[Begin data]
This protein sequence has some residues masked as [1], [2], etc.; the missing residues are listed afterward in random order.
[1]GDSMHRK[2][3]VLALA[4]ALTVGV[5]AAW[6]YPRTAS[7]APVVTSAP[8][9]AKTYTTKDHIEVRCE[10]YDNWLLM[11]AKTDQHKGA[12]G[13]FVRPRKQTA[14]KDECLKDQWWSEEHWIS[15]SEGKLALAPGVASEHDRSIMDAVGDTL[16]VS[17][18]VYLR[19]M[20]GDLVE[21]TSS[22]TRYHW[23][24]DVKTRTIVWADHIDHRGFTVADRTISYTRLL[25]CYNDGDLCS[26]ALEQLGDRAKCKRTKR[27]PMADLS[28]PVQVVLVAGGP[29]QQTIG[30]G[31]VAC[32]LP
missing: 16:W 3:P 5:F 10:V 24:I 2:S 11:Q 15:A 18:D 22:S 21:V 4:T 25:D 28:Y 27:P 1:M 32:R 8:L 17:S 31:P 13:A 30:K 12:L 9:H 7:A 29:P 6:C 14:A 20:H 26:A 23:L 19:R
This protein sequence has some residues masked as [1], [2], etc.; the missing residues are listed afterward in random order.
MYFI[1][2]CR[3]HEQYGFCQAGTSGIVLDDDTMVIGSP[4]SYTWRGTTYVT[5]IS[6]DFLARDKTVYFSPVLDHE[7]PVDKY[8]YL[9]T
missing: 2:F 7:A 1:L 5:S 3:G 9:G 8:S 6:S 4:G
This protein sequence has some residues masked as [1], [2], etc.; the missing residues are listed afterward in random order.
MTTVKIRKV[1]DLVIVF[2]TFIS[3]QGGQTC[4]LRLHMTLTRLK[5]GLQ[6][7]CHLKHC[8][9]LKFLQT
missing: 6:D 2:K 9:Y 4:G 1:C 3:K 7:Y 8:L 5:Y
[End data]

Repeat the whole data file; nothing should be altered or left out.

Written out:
This protein sequence has some residues masked as [1], [2], etc.; the missing residues are listed afterward in random order.
[1]GDSMHRK[2][3]VLALA[4]ALTVGV[5]AAW[6]YPRTAS[7]APVVTSAP[8][9]AKTYTTKDHIEVRCE[10]YDNWLLM[11]AKTDQHKGA[12]G[13]FVRPRKQTA[14]KDECLKDQWWSEEHWIS[15]SEGKLALAPGVASEHDRSIMDAVGDTL[16]VS[17][18]VYLR[19]M[20]GDLVE[21]TSS[22]TRYHW[23][24]DVKTRTIVWADHIDHRGFTVADRTISYTRLL[25]CYNDGDLCS[26]ALEQLGDRAKCKRTKR[27]PMADLS[28]PVQVVLVAGGP[29]QQTIG[30]G[31]VAC[32]LP
missing: 16:W 3:P 5:F 10:V 24:I 2:S 11:Q 15:A 18:D 22:S 21:V 4:T 25:D 28:Y 27:P 1:M 32:R 8:L 17:S 31:P 13:A 30:K 12:L 9:H 7:A 29:P 6:C 14:A 20:H 26:A 23:L 19:R
This protein sequence has some residues masked as [1], [2], etc.; the missing residues are listed afterward in random order.
MYFI[1][2]CR[3]HEQYGFCQAGTSGIVLDDDTMVIGSP[4]SYTWRGTTYVT[5]IS[6]DFLARDKTVYFSPVLDHE[7]PVDKY[8]YL[9]T
missing: 2:F 7:A 1:L 5:S 3:G 9:G 8:S 6:S 4:G
This protein sequence has some residues masked as [1], [2], etc.; the missing residues are listed afterward in random order.
MTTVKIRKV[1]DLVIVF[2]TFIS[3]QGGQTC[4]LRLHMTLTRLK[5]GLQ[6][7]CHLKHC[8][9]LKFLQT
missing: 6:D 2:K 9:Y 4:G 1:C 3:K 7:Y 8:L 5:Y